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Dr Gemma Bird is a Lecturer in Politics and International Relations in the University of Liverpool’s Department of Politics
Greece is in many ways a country of contradictions, a result of a financial crisis in 2008 of which the country still feels the effects, and a humanitarian crisis that consolidated them. A country that on the one hand welcomes tourists and investors, advertising the advantages of Greek (and subsequent EU) citizenship and, on the other hand, relies on the visual presence of Frontex to patrol its borders, and was one of the intended beneficiaries of the EU-Turkey deal and the subsequent planned returns it was supposed to facilitate. These contradictory migration policies establish a clear message of who is, and equally who is not, welcome. For the 16,000 refugees stuck on the islands as a result of the negotiated EU/Turkey deal the message is clear. They are not welcome.
These contradictions are visible in the very landscape of the country and within the policies and practices surrounding the experience of refugees and informal migrants. There is a tram stop, currently unused, just outside the Greek parliament buildings and the botanical gardens in the Syntagma region of Athens. The tram stop is being used to advertise for future citizens and it asks the question in Greek, English, Chinese and Arabic, ‘Dreaming of a new life in Greece or the EU?’. It then goes on to state, ‘Invest in property. Change your life!… Greece’s unique investment program provides Permanent Residency, ability to apply for citizenship and ability to register your company in Greece and 26 Schengen countries through a property investment of €250,000’.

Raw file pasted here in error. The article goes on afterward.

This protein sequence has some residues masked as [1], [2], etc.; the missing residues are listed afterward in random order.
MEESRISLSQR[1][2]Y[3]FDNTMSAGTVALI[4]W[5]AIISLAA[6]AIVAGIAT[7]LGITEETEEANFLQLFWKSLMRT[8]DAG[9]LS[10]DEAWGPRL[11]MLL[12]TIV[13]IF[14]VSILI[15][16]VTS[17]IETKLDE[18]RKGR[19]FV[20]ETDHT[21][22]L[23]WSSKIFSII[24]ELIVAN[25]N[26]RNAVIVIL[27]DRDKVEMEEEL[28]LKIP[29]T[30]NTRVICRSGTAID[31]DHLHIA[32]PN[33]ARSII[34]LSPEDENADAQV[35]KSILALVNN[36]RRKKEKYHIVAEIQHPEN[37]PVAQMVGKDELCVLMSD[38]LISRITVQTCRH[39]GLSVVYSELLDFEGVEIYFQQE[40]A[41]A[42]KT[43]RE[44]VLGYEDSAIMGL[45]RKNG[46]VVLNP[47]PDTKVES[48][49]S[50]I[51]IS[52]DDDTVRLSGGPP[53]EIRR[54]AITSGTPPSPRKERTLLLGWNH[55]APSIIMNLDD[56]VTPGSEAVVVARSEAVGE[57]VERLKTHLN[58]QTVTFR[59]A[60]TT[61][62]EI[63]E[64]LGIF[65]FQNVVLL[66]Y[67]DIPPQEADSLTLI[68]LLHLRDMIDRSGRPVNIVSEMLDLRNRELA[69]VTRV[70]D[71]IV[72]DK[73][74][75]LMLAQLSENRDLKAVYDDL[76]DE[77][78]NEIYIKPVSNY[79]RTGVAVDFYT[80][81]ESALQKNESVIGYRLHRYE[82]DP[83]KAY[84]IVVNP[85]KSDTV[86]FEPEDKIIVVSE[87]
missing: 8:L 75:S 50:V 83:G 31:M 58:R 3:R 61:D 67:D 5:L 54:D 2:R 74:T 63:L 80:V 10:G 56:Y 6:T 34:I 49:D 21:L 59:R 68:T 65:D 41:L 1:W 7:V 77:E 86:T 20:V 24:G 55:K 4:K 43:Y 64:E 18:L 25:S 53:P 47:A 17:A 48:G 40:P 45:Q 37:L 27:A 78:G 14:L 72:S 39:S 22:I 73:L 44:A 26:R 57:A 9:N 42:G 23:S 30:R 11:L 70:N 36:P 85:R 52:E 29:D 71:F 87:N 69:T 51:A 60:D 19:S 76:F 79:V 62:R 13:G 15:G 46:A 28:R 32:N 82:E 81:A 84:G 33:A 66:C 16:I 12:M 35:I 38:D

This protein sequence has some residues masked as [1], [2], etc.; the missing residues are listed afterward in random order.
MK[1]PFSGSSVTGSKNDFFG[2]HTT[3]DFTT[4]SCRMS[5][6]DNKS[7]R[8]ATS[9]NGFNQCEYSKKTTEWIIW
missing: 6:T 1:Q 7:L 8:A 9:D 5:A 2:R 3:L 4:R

In contrast to this advertisement for new citizens willing and eager to invest in the country, Greece also houses 69,300 refugees and migrants according to UNHCR figures (accurate as of November 2018). Standing in stark contrast to the welcoming messages of the signs outside Parliament is the treatment of a group of people struggling to make new lives within the borders of the European Union, having entered Greek territories as refugees and asylum seekers. Of the 69,300 people, 16,000 of those are living on the islands and a further 53,300 living on the mainland.
Based on conversations with activists and volunteers it becomes very clear that this number is in fact higher, with a number of people unaccounted for, particularly when they reach the mainland, where they can find themselves existing outside of the formal support sector. Whilst the UNHCR provides accommodation across Greece in either shared buildings or apartments, this system only currently has 55,755 spaces within it. A drop in the ocean when considering the number of people currently housed in reception centres and refugee camps on both the islands and the mainland. On the island of Samos, for example, there are only 252 spaces available in UNHCR housing and estimates suggest between 4,000 and 5,000 people are currently ‘stuck’ on the island, waiting for an asylum process that will last months, if not years.